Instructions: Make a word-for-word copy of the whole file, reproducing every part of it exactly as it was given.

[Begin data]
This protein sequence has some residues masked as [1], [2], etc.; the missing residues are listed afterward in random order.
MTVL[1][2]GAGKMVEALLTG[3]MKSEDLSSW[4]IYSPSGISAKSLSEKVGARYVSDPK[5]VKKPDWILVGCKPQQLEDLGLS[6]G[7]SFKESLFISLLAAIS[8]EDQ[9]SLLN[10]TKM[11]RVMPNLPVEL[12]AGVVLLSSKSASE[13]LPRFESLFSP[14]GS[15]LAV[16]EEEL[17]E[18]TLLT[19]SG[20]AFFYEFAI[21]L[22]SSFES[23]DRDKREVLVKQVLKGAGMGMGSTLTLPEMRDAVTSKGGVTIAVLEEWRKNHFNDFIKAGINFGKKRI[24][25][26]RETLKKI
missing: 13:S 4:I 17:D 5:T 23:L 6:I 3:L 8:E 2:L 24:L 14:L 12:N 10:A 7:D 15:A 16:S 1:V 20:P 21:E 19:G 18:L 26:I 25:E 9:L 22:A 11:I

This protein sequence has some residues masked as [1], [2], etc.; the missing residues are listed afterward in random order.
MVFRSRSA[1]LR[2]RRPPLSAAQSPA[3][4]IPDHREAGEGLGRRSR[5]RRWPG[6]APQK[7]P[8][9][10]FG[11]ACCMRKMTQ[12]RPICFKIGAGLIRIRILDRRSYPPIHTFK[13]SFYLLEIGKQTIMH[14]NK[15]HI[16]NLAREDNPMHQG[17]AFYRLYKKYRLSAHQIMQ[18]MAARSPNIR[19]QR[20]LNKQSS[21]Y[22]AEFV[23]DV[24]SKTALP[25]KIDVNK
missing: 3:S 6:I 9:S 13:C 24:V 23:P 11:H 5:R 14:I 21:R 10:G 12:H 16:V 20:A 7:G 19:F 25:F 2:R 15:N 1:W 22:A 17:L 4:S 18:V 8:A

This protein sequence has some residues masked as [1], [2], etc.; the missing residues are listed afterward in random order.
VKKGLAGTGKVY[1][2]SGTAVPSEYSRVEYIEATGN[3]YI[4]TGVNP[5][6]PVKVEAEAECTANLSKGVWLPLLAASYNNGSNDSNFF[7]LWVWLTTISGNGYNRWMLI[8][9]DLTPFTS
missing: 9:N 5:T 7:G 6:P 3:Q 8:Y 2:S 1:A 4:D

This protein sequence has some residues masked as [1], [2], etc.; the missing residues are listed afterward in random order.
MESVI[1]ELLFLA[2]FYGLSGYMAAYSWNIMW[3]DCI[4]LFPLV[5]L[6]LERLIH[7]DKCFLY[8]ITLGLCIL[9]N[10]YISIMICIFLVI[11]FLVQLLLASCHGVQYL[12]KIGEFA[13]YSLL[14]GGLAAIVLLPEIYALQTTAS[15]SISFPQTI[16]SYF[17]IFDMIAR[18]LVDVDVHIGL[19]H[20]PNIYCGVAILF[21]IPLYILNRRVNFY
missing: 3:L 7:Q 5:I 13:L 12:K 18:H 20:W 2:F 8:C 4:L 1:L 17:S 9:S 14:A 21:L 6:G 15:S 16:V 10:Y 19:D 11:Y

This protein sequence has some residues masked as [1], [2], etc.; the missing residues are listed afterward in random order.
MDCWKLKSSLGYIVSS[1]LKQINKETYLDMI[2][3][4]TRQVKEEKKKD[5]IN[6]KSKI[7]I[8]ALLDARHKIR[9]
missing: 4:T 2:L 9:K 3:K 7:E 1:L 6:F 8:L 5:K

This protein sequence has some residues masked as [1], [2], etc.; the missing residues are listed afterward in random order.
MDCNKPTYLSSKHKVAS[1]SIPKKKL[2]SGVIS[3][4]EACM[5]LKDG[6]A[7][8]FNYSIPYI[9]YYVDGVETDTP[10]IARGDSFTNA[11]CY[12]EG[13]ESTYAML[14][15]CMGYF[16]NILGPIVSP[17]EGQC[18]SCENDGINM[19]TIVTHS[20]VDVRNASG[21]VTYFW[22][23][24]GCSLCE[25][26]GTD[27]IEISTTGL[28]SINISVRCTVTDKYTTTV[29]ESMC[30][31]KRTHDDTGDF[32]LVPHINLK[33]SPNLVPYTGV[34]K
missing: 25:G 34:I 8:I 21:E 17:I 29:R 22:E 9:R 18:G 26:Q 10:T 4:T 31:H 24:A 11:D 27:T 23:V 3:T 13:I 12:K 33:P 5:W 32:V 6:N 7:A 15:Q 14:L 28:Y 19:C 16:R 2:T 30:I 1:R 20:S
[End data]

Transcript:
This protein sequence has some residues masked as [1], [2], etc.; the missing residues are listed afterward in random order.
MTVL[1][2]GAGKMVEALLTG[3]MKSEDLSSW[4]IYSPSGISAKSLSEKVGARYVSDPK[5]VKKPDWILVGCKPQQLEDLGLS[6]G[7]SFKESLFISLLAAIS[8]EDQ[9]SLLN[10]TKM[11]RVMPNLPVEL[12]AGVVLLSSKSASE[13]LPRFESLFSP[14]GS[15]LAV[16]EEEL[17]E[18]TLLT[19]SG[20]AFFYEFAI[21]L[22]SSFES[23]DRDKREVLVKQVLKGAGMGMGSTLTLPEMRDAVTSKGGVTIAVLEEWRKNHFNDFIKAGINFGKKRI[24][25][26]RETLKKI
missing: 13:S 4:I 17:D 5:T 23:L 6:I 3:L 8:E 2:L 24:L 14:L 12:N 10:A 7:D 15:A 16:S 1:V 20:P 21:E 19:G 18:L 26:I 25:E 9:L 22:A 11:I

This protein sequence has some residues masked as [1], [2], etc.; the missing residues are listed afterward in random order.
MVFRSRSA[1]LR[2]RRPPLSAAQSPA[3][4]IPDHREAGEGLGRRSR[5]RRWPG[6]APQK[7]P[8][9][10]FG[11]ACCMRKMTQ[12]RPICFKIGAGLIRIRILDRRSYPPIHTFK[13]SFYLLEIGKQTIMH[14]NK[15]HI[16]NLAREDNPMHQG[17]AFYRLYKKYRLSAHQIMQ[18]MAARSPNIR[19]QR[20]LNKQSS[21]Y[22]AEFV[23]DV[24]SKTALP[25]KIDVNK
missing: 3:S 6:I 9:S 13:C 24:V 23:P 11:H 5:R 14:I 21:R 10:G 12:H 16:V 20:A 7:G 19:F 25:F 2:R 15:N 1:W 22:A 17:L 4:S 18:V 8:A

This protein sequence has some residues masked as [1], [2], etc.; the missing residues are listed afterward in random order.
VKKGLAGTGKVY[1][2]SGTAVPSEYSRVEYIEATGN[3]YI[4]TGVNP[5][6]PVKVEAEAECTANLSKGVWLPLLAASYNNGSNDSNFF[7]LWVWLTTISGNGYNRWMLI[8][9]DLTPFTS
missing: 9:N 5:T 7:G 6:P 3:Q 8:Y 2:S 1:A 4:D

This protein sequence has some residues masked as [1], [2], etc.; the missing residues are listed afterward in random order.
MESVI[1]ELLFLA[2]FYGLSGYMAAYSWNIMW[3]DCI[4]LFPLV[5]L[6]LERLIH[7]DKCFLY[8]ITLGLCIL[9]N[10]YISIMICIFLVI[11]FLVQLLLASCHGVQYL[12]KIGEFA[13]YSLL[14]GGLAAIVLLPEIYALQTTAS[15]SISFPQTI[16]SYF[17]IFDMIAR[18]LVDVDVHIGL[19]H[20]PNIYCGVAILF[21]IPLYILNRRVNFY
missing: 3:L 7:Q 5:I 13:L 12:K 18:H 20:W 2:F 8:C 4:L 1:L 17:S 9:S 14:A 21:L 6:G 15:S 16:V 10:Y 19:D 11:Y

This protein sequence has some residues masked as [1], [2], etc.; the missing residues are listed afterward in random order.
MDCWKLKSSLGYIVSS[1]LKQINKETYLDMI[2][3][4]TRQVKEEKKKD[5]IN[6]KSKI[7]I[8]ALLDARHKIR[9]
missing: 4:T 2:L 9:K 3:K 7:E 1:L 6:F 8:L 5:K

This protein sequence has some residues masked as [1], [2], etc.; the missing residues are listed afterward in random order.
MDCNKPTYLSSKHKVAS[1]SIPKKKL[2]SGVIS[3][4]EACM[5]LKDG[6]A[7][8]FNYSIPYI[9]YYVDGVETDTP[10]IARGDSFTNA[11]CY[12]EG[13]ESTYAML[14][15]CMGYF[16]NILGPIVSP[17]EGQC[18]SCENDGINM[19]TIVTHS[20]VDVRNASG[21]VTYFW[22][23][24]GCSLCE[25][26]GTD[27]IEISTTGL[28]SINISVRCTVTDKYTTTV[29]ESMC[30][31]KRTHDDTGDF[32]LVPHINLK[33]SPNLVPYTGV[34]K
missing: 25:G 34:I 8:I 21:E 17:I 29:R 22:E 9:R 18:G 26:Q 10:T 4:T 31:H 24:A 11:D 27:T 23:V 3:T 13:I 12:K 33:P 5:W 32:V 6:N 7:A 15:Q 14:L 28:Y 19:C 16:R 2:T 30:I 1:R 20:S